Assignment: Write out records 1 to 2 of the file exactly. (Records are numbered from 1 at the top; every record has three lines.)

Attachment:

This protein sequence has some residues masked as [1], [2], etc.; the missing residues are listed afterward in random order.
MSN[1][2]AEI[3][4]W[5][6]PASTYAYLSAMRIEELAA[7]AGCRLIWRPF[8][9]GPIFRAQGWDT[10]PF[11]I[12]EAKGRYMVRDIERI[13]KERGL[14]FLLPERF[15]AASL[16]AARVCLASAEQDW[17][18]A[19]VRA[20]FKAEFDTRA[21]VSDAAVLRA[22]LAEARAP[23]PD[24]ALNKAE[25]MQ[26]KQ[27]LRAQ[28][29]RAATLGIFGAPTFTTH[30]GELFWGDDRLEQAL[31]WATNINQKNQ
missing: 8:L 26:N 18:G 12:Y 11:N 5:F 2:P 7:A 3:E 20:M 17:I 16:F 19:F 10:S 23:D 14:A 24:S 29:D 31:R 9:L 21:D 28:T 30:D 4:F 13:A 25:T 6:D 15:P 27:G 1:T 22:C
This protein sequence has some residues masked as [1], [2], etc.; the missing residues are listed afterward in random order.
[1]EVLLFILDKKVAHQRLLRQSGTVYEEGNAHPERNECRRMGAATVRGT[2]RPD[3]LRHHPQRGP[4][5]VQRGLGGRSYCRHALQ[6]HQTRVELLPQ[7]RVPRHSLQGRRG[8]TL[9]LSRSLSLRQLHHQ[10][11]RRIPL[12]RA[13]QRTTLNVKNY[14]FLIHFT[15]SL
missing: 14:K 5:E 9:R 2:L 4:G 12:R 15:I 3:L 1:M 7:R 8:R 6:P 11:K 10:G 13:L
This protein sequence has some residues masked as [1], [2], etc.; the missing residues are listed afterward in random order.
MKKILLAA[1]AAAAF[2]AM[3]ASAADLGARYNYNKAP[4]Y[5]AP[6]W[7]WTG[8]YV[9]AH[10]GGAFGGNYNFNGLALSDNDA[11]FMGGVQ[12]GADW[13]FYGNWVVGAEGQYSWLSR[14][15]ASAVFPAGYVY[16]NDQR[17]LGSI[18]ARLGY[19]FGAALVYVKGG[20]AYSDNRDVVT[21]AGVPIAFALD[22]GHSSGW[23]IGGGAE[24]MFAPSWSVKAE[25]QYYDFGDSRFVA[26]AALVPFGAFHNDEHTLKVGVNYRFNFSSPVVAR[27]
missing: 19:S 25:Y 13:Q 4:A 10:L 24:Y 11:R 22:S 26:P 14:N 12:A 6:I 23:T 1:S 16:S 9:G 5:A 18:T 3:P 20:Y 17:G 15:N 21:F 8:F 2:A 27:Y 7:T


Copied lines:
This protein sequence has some residues masked as [1], [2], etc.; the missing residues are listed afterward in random order.
MSN[1][2]AEI[3][4]W[5][6]PASTYAYLSAMRIEELAA[7]AGCRLIWRPF[8][9]GPIFRAQGWDT[10]PF[11]I[12]EAKGRYMVRDIERI[13]KERGL[14]FLLPERF[15]AASL[16]AARVCLASAEQDW[17][18]A[19]VRA[20]FKAEFDTRA[21]VSDAAVLRA[22]LAEARAP[23]PD[24]ALNKAE[25]MQ[26]KQ[27]LRAQ[28][29]RAATLGIFGAPTFTTH[30]GELFWGDDRLEQAL[31]WATNINQKNQ
missing: 8:L 26:N 18:G 12:Y 11:N 5:F 2:P 7:A 3:E 20:M 17:I 16:F 19:F 10:S 23:D 14:A 24:S 29:D 31:R 9:L 21:D 28:T 30:D 4:F 13:A 25:T 6:D 15:P 27:G 1:T 22:C
This protein sequence has some residues masked as [1], [2], etc.; the missing residues are listed afterward in random order.
[1]EVLLFILDKKVAHQRLLRQSGTVYEEGNAHPERNECRRMGAATVRGT[2]RPD[3]LRHHPQRGP[4][5]VQRGLGGRSYCRHALQ[6]HQTRVELLPQ[7]RVPRHSLQGRRG[8]TL[9]LSRSLSLRQLHHQ[10][11]RRIPL[12]RA[13]QRTTLNVKNY[14]FLIHFT[15]SL
missing: 14:K 5:E 9:R 2:L 4:G 12:R 15:I 3:L 1:M 7:R 8:R 6:P 11:K 10:G 13:L